29 Sep 2011:
Scientists Identify 8 Changes
That Precipitate Collapse of Coral Reefs
After analyzing data from coral reef systems in the western Indian Ocean, an international team of scientists has documented an eight-step process
— much of it linked to overfishing — that leads to reef collapse. The group, which includes researchers from the New York-based Wildlife Conservation Society, said the health of the coral reefs was directly tied to the density of fish in those ecosystems. The results, published in the Proceedings of the National Academy of Sciences
, said that thriving, well-protected reefs typically have 1,000 to 1,500 kilograms of fish per hectare, and that as the density drops below 1,000 kilograms, early warning signs appear, including seaweed growth and sea urchin activity. Below a density of 300 kilograms of fish per hectare, reef ecosystems face collapse, the scientists said. Fish are vital to reef ecosystems because they crop back the algae that would otherwise smother the reefs. The study found that reefs where fishing was strictly prohibited were the most healthy and that unprotected reefs fared the worse. But the study concluded that even modest restrictions on fishing around coral reefs can help maintain a healthy reef ecosystem. The study did not focus on global changes, such as coral bleaching and ocean acidification, that also pose a threat to coral reefs.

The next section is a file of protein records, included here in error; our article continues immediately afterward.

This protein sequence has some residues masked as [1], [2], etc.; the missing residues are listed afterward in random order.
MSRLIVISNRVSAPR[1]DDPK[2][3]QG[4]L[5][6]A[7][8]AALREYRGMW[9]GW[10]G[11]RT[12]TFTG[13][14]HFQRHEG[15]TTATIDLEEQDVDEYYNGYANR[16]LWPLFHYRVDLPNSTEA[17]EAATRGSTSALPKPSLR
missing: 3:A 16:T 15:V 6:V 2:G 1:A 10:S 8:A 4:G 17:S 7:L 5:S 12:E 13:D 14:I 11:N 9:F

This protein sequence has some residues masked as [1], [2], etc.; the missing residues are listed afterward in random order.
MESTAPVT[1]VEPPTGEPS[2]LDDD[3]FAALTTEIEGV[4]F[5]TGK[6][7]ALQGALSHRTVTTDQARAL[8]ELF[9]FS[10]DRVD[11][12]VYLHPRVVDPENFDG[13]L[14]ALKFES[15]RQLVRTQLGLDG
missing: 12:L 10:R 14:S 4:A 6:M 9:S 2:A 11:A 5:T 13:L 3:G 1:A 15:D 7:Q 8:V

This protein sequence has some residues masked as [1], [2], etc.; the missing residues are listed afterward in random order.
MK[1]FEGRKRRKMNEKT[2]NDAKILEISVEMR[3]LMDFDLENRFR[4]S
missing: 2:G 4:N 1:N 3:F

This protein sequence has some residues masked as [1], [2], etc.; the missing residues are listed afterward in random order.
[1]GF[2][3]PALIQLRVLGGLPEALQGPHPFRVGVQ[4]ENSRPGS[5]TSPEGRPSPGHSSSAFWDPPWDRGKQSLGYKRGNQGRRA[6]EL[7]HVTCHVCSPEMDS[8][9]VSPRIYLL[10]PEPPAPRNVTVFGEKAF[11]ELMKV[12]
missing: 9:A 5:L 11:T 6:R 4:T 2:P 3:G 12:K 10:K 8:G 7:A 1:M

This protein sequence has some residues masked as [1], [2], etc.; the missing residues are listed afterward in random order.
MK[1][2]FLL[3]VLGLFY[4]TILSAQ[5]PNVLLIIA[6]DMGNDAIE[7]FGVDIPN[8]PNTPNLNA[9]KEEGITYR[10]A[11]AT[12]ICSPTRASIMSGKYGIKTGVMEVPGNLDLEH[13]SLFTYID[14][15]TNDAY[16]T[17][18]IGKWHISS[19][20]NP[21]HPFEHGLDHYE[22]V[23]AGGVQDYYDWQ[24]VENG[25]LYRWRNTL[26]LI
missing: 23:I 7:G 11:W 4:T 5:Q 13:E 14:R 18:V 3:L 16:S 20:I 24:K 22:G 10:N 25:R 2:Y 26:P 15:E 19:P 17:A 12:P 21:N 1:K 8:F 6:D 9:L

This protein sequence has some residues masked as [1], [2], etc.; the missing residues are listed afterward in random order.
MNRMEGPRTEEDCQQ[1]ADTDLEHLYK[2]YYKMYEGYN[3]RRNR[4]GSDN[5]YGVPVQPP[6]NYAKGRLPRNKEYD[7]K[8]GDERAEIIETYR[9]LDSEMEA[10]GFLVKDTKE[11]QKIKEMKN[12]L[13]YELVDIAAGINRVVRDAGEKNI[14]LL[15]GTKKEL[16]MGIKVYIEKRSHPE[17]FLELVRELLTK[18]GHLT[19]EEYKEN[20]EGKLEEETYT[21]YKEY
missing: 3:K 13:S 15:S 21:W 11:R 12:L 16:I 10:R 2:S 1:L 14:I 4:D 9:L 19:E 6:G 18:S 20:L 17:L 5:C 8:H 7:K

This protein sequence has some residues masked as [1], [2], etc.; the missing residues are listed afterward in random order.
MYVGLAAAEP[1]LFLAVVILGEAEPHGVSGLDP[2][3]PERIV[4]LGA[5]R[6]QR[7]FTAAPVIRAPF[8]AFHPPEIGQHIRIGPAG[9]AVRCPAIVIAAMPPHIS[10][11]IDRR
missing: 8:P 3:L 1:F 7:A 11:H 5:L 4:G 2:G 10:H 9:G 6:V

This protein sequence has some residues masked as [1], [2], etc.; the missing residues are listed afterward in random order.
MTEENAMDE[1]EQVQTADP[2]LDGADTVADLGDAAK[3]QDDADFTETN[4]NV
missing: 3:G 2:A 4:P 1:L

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A look at how acidifying oceans could threaten the Dungeness crab, one of the most valuable fisheries on the U.S. West Coast. Watch the video.
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An aerial view of why Europe’s per capita carbon emissions are less than 50 percent of those in the U.S. View the photos.
An indigenous tribe’s deadly fight to save its ancestral land in the Amazon rainforest from logging. Learn more.
video series looks at the staggering amount of food wasted in the U.S. – a problem with major human and environmental costs. Watch the video.
Residents of the Chocó Rainforest in Ecuador are choosing to plant cacao over logging in an effort to slow deforestation.
Watch the video.
Tribal people and ranchers join together to stop a project that would haul coal across their Montana land. Watch the video.